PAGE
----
Here are a few of the secrets that Minsk has to share - buildings with Jewish provenance that nobody knew about until now.
In the middle of the 19th century, the Volunteer Firefighting Society of Minsk was formed at the address 12, Gorodskoy Val. Right after its creation, the society built a fire station on the other side of its public plaza due to frequent fires and entire streets burning down from minor mishaps.
The majority of the city's population at the time were Jewish and so were most of the firefighters. Therefore, the Jewish community paid for the construction of the fire station which opened on 21 January 1885, with a six-horse stable for the Fire Society next door.
The fire station building has survived intact and unscathed and today is the Museum of Firefighting. It introduces visitors to the local history of firefighting traditions and equipment as well as its firefighting heroes. It also shares rare photographs and archival documents covering the largest fires in the history of Belarus.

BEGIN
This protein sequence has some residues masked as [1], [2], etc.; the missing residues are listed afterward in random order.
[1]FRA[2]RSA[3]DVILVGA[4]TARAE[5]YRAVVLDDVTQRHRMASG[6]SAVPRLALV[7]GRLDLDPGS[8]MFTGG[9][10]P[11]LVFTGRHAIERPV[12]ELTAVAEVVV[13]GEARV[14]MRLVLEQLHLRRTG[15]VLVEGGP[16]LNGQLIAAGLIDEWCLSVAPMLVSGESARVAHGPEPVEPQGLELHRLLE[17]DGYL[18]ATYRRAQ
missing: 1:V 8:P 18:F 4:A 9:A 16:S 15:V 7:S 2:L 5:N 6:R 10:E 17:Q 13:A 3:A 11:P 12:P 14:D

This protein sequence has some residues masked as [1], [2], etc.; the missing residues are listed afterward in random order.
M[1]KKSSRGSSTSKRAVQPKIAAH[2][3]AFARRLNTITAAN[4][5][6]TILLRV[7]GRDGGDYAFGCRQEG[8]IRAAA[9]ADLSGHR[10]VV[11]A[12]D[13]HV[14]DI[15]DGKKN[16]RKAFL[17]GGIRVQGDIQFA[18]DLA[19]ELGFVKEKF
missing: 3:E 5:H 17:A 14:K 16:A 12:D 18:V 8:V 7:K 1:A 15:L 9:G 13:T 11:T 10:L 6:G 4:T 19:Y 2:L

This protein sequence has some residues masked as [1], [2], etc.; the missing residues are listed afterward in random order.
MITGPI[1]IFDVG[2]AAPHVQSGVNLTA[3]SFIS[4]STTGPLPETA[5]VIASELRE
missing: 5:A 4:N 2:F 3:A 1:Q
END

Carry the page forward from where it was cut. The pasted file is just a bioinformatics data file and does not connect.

Few know of the pre-war building of the Minsk Philharmonic located at the address 17, Karl Marx.
Surprisingly, before the Great Patriotic War, Minsk was the jazz centre of the Soviet Union. Eddie Rosner, the German Jewish jazz performer, trumpeter, arranger, and conductor - one of the greatest musicians of the 20th century - lived and worked in the city. For seven years, he led the first and unfortunately last of Belarus' state jazz orchestras - the finest swing big band of 1940s USSR, by European standards. Rosner was the first jazz instrumentalist in Soviet history to be awarded the honorary title of Honoured Artist of the Republic.
Eddie Rosner's first concert in Minsk was held in October 1939, and within a year, he led the Belarusian Republican Jazz Orchestra. Minsk marvelled, relishing in 'Rosner's jazz'. His orchestra played in liberated Minsk in 1944, as well as for Stalin in Sochi in 1945.